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American manufacturers have long been competing for muscle car supremacy. We take a look at why the 1960s and 1970s was the golden era

Exactly what defines a muscle car becomes hazy when such icons as the Ford Mustang and Chevrolet Camaro - cars that are actually ‘Pony cars’ – are inevitably thrown into the equation.

The true definition of a muscle car can be summarised as a two-door, intermediate-sized performance coupé, powered by a stout V8 engine and sold at an affordable price.

Primarily designed for straight-line speed with little regard for chassis finesse, they are steroid-injected specials capable of easily asserting their dominance over the weaker six cylinder and regular V8-engined models.

Muscle cars really began to strike a chord with the impressionable youth of their time. In the mid to late 1960s, image and masculinity were everything. Pumping iron on US beaches was all the rage and no guy wanted sand kicked in their face in front of pretty ladies – they wanted to be the ones dishing out the sand-kicking to scrawnier opposition.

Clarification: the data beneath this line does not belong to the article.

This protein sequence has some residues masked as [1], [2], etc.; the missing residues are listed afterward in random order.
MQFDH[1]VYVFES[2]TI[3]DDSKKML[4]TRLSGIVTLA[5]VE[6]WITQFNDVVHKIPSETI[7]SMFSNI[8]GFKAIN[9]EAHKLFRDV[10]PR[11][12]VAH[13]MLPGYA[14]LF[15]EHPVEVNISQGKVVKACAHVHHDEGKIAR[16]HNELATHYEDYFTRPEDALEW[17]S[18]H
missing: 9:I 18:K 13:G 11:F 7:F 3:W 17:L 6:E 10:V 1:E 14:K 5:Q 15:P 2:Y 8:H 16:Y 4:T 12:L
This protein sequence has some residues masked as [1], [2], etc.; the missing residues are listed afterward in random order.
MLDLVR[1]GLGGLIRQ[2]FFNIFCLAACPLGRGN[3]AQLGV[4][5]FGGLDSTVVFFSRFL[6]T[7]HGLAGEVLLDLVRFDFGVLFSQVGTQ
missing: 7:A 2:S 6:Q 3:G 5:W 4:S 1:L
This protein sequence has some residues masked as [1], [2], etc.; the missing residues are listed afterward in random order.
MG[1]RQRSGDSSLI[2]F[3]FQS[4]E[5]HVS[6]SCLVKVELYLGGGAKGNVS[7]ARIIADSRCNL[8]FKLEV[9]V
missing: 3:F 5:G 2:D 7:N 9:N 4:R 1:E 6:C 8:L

Testosterone was going through the roof and these baby-boomers wanted the cars to match their egos. Even the pop music industry lapped up the muscle car scene; The Beach Boys cranked out '409' and 'Car Crazy Cutie', while Wilson Pickett bellowed 'Mustang Sally'.

Although a limited number of production cars were built to a similar formula before it, the 1964 Pontiac GTO can lay claim to being the first proper muscle car to utilise all the necessary ingredients allied to an intermediate frame and a budget price.

At the time, General Motors' corporate policy prevented any mid-size car having an engine greater than 5.4 litres. However, the Pontiac engineers had other ideas; they made their 6.4-litre V8 an optional package on the outgoing Tempest model, therefore side-stepping the policy.

Pontiac’s chief engineer at the time, John DeLorean, took inspiration from the Ferrari 250 GTO for the nameplate, and the Pontiac GTO was born. It was initially a marketing exercise and Pontiac looked to sell just 5000 examples of the GTO, but ended up shifting over 32,000 by the end of 1964.